Majulah Singapura

April 29, 2011 / Opinion, Politics / 5 Comments

I am just your average Singapore citizen – one who has not grown up here, but a proud patriot nevertheless.

I am not here to pass shallow judgments on you based on your voting preferences. Your vote is your choice and your right to govern our country.

I just want to bring to your attention that politics isn’t only about the candidates, the parties or even the issues. For a young nation like ours, it is also about ensuring that we have a system of government that is honest, accountable and transparent – one that empowers the people, one that represents our views.

Don’t just vote solely based on your feelings or your instincts. If you lack political knowledge, seek it. If you lack details on an issue, clarify it. Don’t allow yourselves to be swayed by the media – both traditional and social. Don’t allow yourselves to be easily persuaded by powerful but potentially empty rhetoric of politicians.

Take a moment and think.

In the case of the opposition parties, think about the feasibility of their promises. Can it be done? At what cost? In the case of the ruling party, think about why it wasn’t done before.

Don’t let yourselves be blindly swayed by the fervor of anger or the shame of ingratitude. Don’t let yourselves fall prey to empty threats and empty promises. Fellow Singaporeans, we have risen beyond this. I am sure we have!

And when you’ve calmed yourselves down, think about the future you envision for the country – and then decide which system of government is best positioned to realize it. Remember that politics extends far beyond the candidates and the parties. It’s also about having a power balance between the state, the media and the people.

Realize that we, as the citizens, have power. Power to determine our future. Power to hold the government, your rightful servants, accountable. Power to ensure Singapore progresses. No, evolves to the next stage.

Exercise your power purposefully and strategically, so we can proudly proclaim Majulah Singapura once again.

  • I wish that politics worked like that. I don’t know about over there, but I feel like here, I vote, I write letters and all the politicians just give us a big FUCK THE PEOPLE! I’m gonna do whatever I can to make the businesses happy so they keep me in office. The majority of americans were against the bailouts, the wars in Iraq and Afghanistan, did it matter? NJ has it’s own budget issues and they got education a lot and everyone was pissed, but we’re like, OK, if they have to, because we have no money. And then they turn around and pay Panasonic a ridiculous amount of money to move from one city in NJ to another 9 miles away. What the hell?????? //end rant. Sorry, the whole politics thing really frustrates the hell out of me.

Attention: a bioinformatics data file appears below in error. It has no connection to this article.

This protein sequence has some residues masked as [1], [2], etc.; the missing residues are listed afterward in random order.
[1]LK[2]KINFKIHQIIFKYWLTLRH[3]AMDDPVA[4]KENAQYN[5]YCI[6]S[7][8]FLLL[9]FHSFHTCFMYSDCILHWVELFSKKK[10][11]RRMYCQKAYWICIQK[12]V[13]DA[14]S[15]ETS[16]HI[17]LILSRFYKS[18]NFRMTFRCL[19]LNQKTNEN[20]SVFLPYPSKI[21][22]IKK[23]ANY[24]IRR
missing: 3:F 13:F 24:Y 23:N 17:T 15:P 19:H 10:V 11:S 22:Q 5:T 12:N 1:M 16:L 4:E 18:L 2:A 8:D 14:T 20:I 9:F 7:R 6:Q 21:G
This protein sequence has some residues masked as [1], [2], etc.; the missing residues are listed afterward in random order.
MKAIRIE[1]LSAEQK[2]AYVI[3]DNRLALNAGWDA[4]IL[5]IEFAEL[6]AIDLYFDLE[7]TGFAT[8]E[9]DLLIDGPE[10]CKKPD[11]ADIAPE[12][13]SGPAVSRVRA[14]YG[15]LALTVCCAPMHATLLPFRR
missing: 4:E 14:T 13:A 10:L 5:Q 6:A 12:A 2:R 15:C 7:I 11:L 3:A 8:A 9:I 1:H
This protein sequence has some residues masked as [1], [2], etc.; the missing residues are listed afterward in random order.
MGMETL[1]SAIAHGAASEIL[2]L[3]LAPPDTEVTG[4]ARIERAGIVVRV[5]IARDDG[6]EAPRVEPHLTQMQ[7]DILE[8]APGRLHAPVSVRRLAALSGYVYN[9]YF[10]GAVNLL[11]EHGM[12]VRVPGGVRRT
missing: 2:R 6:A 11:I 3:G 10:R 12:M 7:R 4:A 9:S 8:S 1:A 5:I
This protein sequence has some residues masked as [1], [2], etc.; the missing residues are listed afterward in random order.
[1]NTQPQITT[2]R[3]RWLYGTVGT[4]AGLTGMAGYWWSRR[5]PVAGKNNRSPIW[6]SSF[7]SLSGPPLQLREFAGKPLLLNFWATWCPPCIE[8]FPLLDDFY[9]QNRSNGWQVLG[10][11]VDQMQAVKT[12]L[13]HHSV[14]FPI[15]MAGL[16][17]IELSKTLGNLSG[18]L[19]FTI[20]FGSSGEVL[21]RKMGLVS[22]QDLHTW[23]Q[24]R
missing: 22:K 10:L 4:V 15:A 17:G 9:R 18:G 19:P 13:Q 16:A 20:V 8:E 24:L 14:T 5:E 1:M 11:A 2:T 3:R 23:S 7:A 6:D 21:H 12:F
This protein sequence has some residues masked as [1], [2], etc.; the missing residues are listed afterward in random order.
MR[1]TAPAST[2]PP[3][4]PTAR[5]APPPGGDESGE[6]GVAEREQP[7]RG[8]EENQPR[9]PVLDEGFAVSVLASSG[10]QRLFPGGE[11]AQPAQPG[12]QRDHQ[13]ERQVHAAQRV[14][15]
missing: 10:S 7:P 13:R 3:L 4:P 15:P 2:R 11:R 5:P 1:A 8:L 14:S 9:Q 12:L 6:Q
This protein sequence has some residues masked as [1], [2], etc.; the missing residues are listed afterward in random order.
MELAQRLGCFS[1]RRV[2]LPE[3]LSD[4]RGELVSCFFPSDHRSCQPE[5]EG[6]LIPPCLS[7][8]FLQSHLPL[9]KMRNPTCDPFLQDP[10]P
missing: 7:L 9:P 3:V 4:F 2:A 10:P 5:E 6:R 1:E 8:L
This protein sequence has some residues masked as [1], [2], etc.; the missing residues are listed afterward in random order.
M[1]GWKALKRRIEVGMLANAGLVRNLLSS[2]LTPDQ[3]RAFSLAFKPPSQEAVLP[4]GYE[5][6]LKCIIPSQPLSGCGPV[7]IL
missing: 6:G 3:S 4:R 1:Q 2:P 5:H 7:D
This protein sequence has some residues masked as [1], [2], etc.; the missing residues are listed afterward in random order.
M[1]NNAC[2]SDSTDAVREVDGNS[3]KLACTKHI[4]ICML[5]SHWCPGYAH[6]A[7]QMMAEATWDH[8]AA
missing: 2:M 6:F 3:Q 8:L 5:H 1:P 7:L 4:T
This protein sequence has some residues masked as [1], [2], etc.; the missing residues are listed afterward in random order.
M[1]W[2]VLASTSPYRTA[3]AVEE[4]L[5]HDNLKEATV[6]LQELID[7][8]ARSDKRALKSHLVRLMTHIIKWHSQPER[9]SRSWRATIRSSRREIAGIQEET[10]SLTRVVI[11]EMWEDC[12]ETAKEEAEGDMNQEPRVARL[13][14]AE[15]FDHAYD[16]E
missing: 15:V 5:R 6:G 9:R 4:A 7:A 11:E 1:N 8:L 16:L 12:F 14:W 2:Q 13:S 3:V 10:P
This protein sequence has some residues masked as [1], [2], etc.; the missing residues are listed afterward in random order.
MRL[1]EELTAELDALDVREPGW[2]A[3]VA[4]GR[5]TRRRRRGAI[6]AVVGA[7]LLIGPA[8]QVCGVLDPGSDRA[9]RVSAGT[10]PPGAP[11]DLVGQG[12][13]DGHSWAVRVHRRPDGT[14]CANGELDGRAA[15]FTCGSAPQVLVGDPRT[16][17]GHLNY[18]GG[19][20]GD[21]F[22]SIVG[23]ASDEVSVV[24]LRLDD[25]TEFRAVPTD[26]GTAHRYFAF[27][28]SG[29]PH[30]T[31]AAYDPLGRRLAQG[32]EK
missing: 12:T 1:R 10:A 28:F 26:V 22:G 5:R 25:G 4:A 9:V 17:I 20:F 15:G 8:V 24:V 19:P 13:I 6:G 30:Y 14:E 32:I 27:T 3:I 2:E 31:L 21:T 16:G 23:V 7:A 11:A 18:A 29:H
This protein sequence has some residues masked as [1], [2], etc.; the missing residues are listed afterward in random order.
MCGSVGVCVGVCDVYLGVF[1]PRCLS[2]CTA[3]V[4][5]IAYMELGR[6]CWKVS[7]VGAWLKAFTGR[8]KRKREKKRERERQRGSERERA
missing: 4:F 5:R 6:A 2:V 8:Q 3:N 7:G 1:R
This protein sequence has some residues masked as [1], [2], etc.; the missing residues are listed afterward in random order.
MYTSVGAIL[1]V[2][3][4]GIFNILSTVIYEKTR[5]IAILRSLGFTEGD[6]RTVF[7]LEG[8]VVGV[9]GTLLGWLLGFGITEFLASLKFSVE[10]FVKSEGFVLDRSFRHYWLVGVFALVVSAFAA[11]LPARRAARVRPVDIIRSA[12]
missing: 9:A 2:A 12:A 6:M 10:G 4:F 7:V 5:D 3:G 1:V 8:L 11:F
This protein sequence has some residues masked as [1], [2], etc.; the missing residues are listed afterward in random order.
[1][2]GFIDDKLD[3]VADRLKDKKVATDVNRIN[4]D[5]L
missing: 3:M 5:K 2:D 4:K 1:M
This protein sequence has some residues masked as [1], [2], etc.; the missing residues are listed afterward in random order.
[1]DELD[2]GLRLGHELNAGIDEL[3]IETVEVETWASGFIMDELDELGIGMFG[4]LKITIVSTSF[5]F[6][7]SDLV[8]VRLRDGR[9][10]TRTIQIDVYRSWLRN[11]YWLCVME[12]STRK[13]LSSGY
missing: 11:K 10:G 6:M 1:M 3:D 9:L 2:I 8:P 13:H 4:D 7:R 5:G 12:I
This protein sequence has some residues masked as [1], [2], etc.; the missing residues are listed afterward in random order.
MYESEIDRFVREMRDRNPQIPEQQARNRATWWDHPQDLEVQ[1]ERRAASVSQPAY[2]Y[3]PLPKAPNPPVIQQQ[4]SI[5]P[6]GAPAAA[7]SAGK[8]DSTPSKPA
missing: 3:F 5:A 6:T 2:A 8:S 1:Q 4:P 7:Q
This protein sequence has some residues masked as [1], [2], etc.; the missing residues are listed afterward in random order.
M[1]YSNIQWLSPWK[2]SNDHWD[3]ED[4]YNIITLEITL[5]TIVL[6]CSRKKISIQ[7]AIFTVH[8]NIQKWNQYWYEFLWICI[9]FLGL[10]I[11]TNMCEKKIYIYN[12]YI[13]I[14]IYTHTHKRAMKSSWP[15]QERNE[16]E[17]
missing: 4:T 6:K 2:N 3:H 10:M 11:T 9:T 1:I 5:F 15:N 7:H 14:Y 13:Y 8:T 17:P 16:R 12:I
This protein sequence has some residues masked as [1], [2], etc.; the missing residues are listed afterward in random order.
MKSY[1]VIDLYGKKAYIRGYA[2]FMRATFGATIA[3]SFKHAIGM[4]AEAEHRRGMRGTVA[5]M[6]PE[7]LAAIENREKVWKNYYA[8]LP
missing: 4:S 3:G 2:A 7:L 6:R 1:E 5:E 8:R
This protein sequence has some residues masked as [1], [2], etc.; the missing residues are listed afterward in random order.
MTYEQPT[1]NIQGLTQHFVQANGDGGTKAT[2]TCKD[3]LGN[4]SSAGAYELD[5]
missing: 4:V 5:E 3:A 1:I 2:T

• Ivy

      That is a major problem in the US. The gov’t is fairly weak compared to the businesses, so a lot of policies are designed to benefit them instead of the people. Doesn’t help that your gov’t is in a lot of debt either! I am very glad Singapore does not suffer from much of this.

      We do have our own problems though. We’ve had only one ruling party since our independence and unlike the US we don’t have a Senate and other structures to provide proper checks and balances to the gov’t. So that is one of the hot topics for us this election – to push for more multi-party representation in the Parliament.

  • Vote for! Free beer for everyone!

    The problem in my own very democratic country is that all politicians are swine (in sum). The more time I use getting to know the issues and investigating the different parties’ views, the more I am appalled at the great incompetence, greed and stupidity that rule our land, and I am wanting not to vote. But that is not the democratic answer. If you don’t have a clue, vote blank. Not voting is free votes to the democratic system.

    I’ve decided to take over the world and declare world peace once and eternal happiness. It’s the only way.

    • Ivy

      At least you have a choice not to vote. In Singapore, voting is compulsory! You’ll be taken off the registrar of electors in subsequent elections, if you don’t. And there’s no “none of the above” option, in case you’re wondering.

      So for those who are apathetic or don’t agree with all the parties, they’re still forced to vote one way or another. Those who are more fearless have begun to deliberately spoil their votes. What a shame!

  • That sounds v silly.